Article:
Summer is a good time to do a little star gazing, and with sundown a little earlier now, you don’t have to stay up quite so late to do it. We are heading toward a full moon on the 12th, but it will wane to a new moon on the 26th. So if the sky is clear over the next few weeks, stargazing could be quite good.
There are, of course, several summer constellations to look for, but perhaps the most conspicuous summer constellation is Scorpius (the scorpion). Scorpius can be found in the southern sky starting around dusk. It will move slowly across the southern horizon until fully dipping out of sight in the southwest around one or two o’clock in morning.
Scorpius has the shape of a fishhook with the eye at the upper right, thus trending downward and to the left toward the hook which is facing upward. To visualize the scorpion, look for its heart, which is Antares (“An tair eez”), the sixteenth brightest star in the sky. Once you find Antares, you can see that the scorpion is facing to the west. The head lies upward and to the right of Antares and consists of three nearly vertically arranged stars. To the lower left of Antares is the rest of the body, ending with the tail, which of course coils back on top of the body.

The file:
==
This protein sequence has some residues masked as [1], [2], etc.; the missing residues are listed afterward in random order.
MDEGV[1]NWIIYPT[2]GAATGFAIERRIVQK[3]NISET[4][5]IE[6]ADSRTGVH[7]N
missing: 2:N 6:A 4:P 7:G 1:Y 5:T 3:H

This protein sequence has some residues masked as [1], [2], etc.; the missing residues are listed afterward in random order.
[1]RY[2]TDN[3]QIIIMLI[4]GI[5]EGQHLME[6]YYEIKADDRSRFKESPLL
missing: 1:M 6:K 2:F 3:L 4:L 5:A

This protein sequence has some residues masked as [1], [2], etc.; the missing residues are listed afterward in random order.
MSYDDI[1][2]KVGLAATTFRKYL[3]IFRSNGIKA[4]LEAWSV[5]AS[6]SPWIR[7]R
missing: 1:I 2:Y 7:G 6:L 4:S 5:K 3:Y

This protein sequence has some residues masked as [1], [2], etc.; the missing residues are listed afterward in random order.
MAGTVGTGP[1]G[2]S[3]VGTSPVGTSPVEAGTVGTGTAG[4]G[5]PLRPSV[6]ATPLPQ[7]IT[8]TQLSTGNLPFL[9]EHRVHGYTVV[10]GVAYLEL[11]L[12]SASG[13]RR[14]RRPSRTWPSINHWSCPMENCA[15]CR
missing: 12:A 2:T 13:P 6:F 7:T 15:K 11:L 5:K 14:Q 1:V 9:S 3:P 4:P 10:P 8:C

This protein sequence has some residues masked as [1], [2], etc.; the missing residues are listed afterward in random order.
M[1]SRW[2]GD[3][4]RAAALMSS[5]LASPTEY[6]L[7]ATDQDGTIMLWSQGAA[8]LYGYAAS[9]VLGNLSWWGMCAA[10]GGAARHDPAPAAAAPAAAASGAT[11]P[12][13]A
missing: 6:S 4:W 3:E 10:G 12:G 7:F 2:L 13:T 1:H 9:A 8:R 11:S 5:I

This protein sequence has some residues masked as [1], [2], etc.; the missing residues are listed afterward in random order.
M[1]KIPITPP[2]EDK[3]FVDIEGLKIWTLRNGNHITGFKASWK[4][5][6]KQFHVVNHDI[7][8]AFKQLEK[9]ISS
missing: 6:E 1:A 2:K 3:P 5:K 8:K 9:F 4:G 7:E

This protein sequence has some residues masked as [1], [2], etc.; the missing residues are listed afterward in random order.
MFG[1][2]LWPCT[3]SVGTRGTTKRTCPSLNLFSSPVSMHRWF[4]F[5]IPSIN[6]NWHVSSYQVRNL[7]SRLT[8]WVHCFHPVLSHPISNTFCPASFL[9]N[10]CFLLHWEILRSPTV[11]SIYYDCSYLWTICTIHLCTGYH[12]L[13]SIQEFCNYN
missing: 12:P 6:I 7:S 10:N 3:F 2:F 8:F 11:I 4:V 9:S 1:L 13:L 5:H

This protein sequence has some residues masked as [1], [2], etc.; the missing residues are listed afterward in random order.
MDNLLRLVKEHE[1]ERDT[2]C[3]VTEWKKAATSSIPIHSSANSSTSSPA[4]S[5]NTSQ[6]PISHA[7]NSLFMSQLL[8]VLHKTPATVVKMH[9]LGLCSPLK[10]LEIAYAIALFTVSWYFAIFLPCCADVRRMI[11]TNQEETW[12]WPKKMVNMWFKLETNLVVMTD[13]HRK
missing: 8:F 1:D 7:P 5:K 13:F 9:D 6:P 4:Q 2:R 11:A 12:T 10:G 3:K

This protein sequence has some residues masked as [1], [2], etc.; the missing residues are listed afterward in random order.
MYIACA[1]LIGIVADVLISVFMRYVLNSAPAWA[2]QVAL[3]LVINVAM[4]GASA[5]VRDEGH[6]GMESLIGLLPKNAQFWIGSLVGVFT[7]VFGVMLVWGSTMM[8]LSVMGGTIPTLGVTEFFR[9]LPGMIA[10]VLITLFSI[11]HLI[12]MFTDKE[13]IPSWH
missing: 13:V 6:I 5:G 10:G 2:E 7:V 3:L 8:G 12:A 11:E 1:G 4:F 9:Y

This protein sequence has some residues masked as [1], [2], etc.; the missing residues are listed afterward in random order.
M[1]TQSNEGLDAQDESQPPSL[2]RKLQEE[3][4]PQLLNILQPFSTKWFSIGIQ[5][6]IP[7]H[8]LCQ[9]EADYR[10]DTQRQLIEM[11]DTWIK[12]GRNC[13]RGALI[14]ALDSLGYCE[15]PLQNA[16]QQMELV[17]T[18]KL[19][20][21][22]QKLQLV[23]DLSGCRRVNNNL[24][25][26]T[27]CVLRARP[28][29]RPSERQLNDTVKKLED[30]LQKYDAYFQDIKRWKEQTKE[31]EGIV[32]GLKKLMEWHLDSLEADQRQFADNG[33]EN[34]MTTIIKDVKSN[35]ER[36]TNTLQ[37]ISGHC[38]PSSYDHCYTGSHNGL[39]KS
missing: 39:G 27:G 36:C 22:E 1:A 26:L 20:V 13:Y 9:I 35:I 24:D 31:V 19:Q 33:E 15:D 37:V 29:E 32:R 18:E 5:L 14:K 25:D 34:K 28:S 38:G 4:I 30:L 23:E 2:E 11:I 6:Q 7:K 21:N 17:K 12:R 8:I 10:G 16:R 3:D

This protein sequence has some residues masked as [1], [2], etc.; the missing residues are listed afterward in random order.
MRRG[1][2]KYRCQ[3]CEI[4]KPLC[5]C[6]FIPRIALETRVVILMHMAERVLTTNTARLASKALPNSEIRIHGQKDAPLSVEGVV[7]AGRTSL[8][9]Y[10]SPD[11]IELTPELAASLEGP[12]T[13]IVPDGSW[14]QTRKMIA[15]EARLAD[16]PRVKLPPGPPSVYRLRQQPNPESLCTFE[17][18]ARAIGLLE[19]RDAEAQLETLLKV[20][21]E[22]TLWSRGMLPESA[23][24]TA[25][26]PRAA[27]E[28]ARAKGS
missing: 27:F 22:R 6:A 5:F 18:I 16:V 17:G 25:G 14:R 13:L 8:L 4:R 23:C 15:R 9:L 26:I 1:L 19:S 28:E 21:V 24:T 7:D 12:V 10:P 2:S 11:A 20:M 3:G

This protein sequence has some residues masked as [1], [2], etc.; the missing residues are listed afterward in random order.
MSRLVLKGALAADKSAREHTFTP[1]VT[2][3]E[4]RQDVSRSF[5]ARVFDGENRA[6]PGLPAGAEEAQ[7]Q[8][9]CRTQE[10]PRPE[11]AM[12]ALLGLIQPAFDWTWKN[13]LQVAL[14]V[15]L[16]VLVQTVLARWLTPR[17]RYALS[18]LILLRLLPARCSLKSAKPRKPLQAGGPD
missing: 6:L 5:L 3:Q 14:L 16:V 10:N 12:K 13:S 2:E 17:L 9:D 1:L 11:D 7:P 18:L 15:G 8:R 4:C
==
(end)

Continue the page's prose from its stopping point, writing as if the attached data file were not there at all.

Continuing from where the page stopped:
One story in Greek Mythology has Orion being killed by a scorpion. Orion once boasted that he could kill all the animals on the earth. Gaea, the Goddess of Earth was disturbed by such a boast, and to save the animals in case Orion ever acted on his boast, sent the scorpion after him. A battle commenced, and the scorpion killed Orion. So Orion and Scorpius are now placed in the heavens, but on opposite sides of the sky to prevent the possibility of a rematch.
Once you find Scorpius you will also likely find Sagittarius (the archer) which follows Scorpius across the night sky. Sagittarius is imagined as a centaur facing westward (to the right) with his bow drawn on Scorpius. You will notice that the arrow is pointing right at Antares, which you will recall is Scorpius’s heart.
There are lots of resources available to help you with navigating the night sky, including your local library and bookstores. There is also a wealth of relevant information and several star charts available on the internet and as apps. So whatever your preference, find some time to do some star gazing this summer. Better yet, find someone to share the experience with you.
Natural North Dakota is supported by NDSU Central Grasslands Research Extension Center and Minot State University-Bottineau, and by the members of Prairie Public. Thanks to Sunny 101.9 in Bottineau for their recording services.
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